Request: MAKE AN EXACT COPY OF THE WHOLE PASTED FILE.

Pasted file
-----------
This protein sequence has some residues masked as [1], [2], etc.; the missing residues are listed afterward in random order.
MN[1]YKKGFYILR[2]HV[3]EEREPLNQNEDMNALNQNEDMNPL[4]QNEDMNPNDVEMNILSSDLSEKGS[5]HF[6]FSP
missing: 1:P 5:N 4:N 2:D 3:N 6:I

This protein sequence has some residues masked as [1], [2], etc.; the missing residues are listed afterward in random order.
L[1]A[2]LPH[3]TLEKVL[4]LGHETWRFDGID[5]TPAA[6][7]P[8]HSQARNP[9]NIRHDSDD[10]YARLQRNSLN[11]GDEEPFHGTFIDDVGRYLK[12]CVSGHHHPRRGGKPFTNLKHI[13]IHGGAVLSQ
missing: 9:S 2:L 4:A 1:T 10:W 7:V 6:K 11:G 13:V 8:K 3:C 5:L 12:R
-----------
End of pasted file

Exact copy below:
This protein sequence has some residues masked as [1], [2], etc.; the missing residues are listed afterward in random order.
MN[1]YKKGFYILR[2]HV[3]EEREPLNQNEDMNALNQNEDMNPL[4]QNEDMNPNDVEMNILSSDLSEKGS[5]HF[6]FSP
missing: 1:P 5:N 4:N 2:D 3:N 6:I

This protein sequence has some residues masked as [1], [2], etc.; the missing residues are listed afterward in random order.
L[1]A[2]LPH[3]TLEKVL[4]LGHETWRFDGID[5]TPAA[6][7]P[8]HSQARNP[9]NIRHDSDD[10]YARLQRNSLN[11]GDEEPFHGTFIDDVGRYLK[12]CVSGHHHPRRGGKPFTNLKHI[13]IHGGAVLSQ
missing: 9:S 2:L 4:A 1:T 10:W 7:V 6:K 11:G 13:V 8:K 3:C 5:L 12:R